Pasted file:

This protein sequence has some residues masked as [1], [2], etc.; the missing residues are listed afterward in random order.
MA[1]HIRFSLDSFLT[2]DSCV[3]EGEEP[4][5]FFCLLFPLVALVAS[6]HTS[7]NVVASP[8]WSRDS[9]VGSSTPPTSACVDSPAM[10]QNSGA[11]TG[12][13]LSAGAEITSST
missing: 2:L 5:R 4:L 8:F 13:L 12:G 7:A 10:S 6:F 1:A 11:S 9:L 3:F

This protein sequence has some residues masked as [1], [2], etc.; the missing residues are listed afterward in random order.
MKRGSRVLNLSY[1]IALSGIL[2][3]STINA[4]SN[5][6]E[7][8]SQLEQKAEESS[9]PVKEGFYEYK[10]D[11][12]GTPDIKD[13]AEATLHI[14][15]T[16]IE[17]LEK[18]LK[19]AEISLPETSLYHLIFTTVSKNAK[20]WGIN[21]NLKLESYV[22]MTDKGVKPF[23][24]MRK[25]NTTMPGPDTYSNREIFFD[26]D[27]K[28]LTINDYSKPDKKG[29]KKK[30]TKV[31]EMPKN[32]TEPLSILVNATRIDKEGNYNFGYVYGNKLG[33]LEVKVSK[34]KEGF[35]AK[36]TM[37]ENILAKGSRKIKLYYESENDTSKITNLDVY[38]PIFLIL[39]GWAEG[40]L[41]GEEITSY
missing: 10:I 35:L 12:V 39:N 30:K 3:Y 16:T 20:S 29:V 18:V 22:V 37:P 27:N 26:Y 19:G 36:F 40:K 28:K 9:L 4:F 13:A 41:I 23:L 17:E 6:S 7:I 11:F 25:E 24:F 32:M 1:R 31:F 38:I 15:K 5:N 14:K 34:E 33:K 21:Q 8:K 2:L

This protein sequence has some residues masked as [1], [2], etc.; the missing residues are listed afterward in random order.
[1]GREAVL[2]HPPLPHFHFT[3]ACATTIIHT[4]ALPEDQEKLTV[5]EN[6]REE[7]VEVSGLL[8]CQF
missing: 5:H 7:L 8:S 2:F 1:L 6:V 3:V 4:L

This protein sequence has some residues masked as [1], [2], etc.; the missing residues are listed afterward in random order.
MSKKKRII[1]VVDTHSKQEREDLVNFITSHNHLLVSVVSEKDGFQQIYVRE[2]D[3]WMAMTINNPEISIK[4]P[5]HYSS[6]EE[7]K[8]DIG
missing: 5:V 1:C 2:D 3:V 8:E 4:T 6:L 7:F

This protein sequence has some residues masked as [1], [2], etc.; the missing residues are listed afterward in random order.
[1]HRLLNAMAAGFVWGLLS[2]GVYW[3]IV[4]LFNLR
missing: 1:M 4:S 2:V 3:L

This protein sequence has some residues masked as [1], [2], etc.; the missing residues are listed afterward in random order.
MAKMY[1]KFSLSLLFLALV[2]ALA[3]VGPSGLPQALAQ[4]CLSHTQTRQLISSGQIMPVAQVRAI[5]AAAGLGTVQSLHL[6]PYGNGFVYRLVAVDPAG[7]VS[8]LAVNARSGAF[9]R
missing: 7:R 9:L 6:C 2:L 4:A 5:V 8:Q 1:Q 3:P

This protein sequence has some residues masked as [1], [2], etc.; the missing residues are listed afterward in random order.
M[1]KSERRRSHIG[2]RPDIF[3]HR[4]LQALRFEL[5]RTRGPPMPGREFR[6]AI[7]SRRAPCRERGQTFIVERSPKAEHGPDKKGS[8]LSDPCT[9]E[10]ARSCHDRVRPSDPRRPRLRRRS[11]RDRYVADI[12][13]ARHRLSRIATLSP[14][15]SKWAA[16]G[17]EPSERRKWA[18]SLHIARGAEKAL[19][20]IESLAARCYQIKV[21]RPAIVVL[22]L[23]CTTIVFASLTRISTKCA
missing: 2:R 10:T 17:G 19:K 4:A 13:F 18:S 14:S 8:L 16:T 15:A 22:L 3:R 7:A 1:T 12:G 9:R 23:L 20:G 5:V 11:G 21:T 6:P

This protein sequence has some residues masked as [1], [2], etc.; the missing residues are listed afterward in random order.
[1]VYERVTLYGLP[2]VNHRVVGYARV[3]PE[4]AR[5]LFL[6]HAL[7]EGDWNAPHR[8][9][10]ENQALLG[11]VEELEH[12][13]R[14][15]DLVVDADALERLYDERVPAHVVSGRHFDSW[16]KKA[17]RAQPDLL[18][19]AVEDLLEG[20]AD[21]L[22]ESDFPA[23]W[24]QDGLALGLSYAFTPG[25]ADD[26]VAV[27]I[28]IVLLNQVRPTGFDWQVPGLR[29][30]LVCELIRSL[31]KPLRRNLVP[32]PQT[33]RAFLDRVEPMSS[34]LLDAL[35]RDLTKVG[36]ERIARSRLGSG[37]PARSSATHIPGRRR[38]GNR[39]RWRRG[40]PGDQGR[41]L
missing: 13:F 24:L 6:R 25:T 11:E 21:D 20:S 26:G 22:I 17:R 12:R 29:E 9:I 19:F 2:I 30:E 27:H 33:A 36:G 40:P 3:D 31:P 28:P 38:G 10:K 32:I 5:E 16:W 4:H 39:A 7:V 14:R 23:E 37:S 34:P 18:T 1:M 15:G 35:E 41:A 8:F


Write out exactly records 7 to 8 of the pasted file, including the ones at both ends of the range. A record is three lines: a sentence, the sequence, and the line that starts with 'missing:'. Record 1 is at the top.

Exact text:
This protein sequence has some residues masked as [1], [2], etc.; the missing residues are listed afterward in random order.
M[1]KSERRRSHIG[2]RPDIF[3]HR[4]LQALRFEL[5]RTRGPPMPGREFR[6]AI[7]SRRAPCRERGQTFIVERSPKAEHGPDKKGS[8]LSDPCT[9]E[10]ARSCHDRVRPSDPRRPRLRRRS[11]RDRYVADI[12][13]ARHRLSRIATLSP[14][15]SKWAA[16]G[17]EPSERRKWA[18]SLHIARGAEKAL[19][20]IESLAARCYQIKV[21]RPAIVVL[22]L[23]CTTIVFASLTRISTKCA
missing: 2:R 10:T 17:G 19:K 4:A 13:F 18:S 14:S 8:L 16:T 15:A 22:L 3:R 7:A 1:T 12:G 9:R 23:L 20:G 5:V 11:G 21:T 6:P

This protein sequence has some residues masked as [1], [2], etc.; the missing residues are listed afterward in random order.
[1]VYERVTLYGLP[2]VNHRVVGYARV[3]PE[4]AR[5]LFL[6]HAL[7]EGDWNAPHR[8][9][10]ENQALLG[11]VEELEH[12][13]R[14][15]DLVVDADALERLYDERVPAHVVSGRHFDSW[16]KKA[17]RAQPDLL[18][19]AVEDLLEG[20]AD[21]L[22]ESDFPA[23]W[24]QDGLALGLSYAFTPG[25]ADD[26]VAV[27]I[28]IVLLNQVRPTGFDWQVPGLR[29][30]LVCELIRSL[31]KPLRRNLVP[32]PQT[33]RAFLDRVEPMSS[34]LLDAL[35]RDLTKVG[36]ERIARSRLGSG[37]PARSSATHIPGRRR[38]GNR[39]RWRRG[40]PGDQGR[41]L
missing: 13:F 24:L 6:R 25:T 11:E 21:D 20:S 26:G 22:I 17:R 12:R 29:E 9:I 19:F 2:I 30:E 27:H 33:A 36:G 40:P 3:D 31:P 28:P 38:G 10:K 32:I 5:E 16:W 4:H 39:A 7:V 14:R 23:E 37:S 34:P 18:T 1:M 15:G 35:E 41:A 8:F